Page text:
Tag Archives: Octavia E. Butler

Degrees of Servitude

The Kitchen House by Kathleen Grissom is a fantastic book, containing all the elements of great storytelling: richly rendered characters, compelling plot, and a completely satisfying conclusion.  Grissom tells her story with honesty, passion, and conviction and we are carried away on her energy, living in the world she has created and feeling the pains, sorrows, and joys of her characters. Set in late 18th century turning into 19th century Virginia on a slave-owning plantation, Grissom gets her historical elements just right, painting a vibrant picture of a brand-new country and the harsh realities of the indentured servants and black slaves upon whose backs the country ‘s economy grew.

Testament to Grissom’s gift of writing is in how I finished the book in one day (it was so gripping, I could not put it down) and in how I keep on thinking about her characters even now, days after I’ve finished reading the book. I cared so much about all of the characters and about the lives they were trying to figure out for themselves.  Grissom is too good a writer to paint her characters as simplistic representations of good and evil; there are a few thoroughly rotten characters but the main characters are complex in their motivations and genuine in their aspirations to make sense of the world in which they live. I felt pain for all of them, and hung onto hope that by the end of the novel, some basic justice would be served and goodness rewarded.  I won’t give the ending away but the finale is moving, realistic, grievous, and yet open-ended enough to allow hope to survive.

Lavinia, the main narrator, is an Irish girl, an indentured servant to a Virginia plantation  sent to serve in the Kitchen House along with the more favored of the Black slaves.  Belle is one of the slaves, child of a white owner and black slave. Lavinia, Belle, Mama Mae, Beattie, Fanny, Ben, and other slaves, true flesh and blood characters as sketched by Grissom, are all property of the Captain.  Their futures depend on his attention, his whims, and his care, and rise and fall accordingly. And like the slaves, the Captain’s own family suffers or prospers depending upon the his attention; they are property as well, and although better tended, still disempowered. How the slaves and the family members seek to find power, define themselves, and maintain promise in their futures is the backbone of this book.  The heart and soul of the novel is its depiction of the damages inflicted  by the system of slavery — its ruthless and arbitrary wielding of power  — and by the economic, legal, and political inequalities of the time that cut across color lines, imprisoning women in their place, servants in their positions, and slaves in their quarters.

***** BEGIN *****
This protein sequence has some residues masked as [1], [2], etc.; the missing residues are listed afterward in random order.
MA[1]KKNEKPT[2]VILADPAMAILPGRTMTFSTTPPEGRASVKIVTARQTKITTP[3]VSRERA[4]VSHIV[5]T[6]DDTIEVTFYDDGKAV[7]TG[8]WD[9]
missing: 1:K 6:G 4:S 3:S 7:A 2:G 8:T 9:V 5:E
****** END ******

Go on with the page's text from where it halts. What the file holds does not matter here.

The Kitchen House reminded me of Kindred by Octavia E. Butler, in which a black woman from twentieth century California is transported back to antebellum Maryland and slavery.  Both novels depict the terrible toll taken on human beings forced into positions of complete and utter disempowerment, subject to the whims and lusts of owners, the cruelties of overseers, and with no prospects for freedom.  Both novels also explore the impact slavery had on the whites: they benefited from the system and yet they were soul-branded and heart-twisted by the inescapable horror of it.  Slavery sought to make one race the beasts of burden of another but succeeded in dehumanizing both.

I recommend The Kitchen House as a great read, enthralling, moving, and unforgettable.

Ancestral Burdens

I was enthralled by Octavia E. Butler’s Kindred. It is a great book. Butler was a science fiction writer, unusual for a black woman, and she was the first science fiction writer to receive a MacArthur Foundation “Genius” Grant.  Kindred is not really science fiction, although it uses the device of time travel to set up the plot and keep it moving. Butler herself said Kindred was more “grim fantasy” than science fiction, the “grim” being the exploration of slavery in ante bellum South.

Dana is a black woman from 1976 California who is transported one day back to 1819 Maryland, to the plantation of her ancestors. Dana is called back again and again over a period of over three weeks in modern time but over thirty years in nineteenth century time.  She is brought back to save the life of the white boy, then man, who will become her great, great, great, great grandfather, and she is only able to escape back to the present when she herself faces imminent death.  As she must play and be a slave while in Maryland, there are plenty of horrifying opportunities for her to be scared for her life, as well as scared for the lives of all the slaves around her. Her white husband is also transported back at one point, and left behind for what to him are five years of deprivation and violence.  He fears for his own life when he is accused of being a plotter of slave uprisings and rebellion, but that is not enough to send him back to the present: he needs Dana.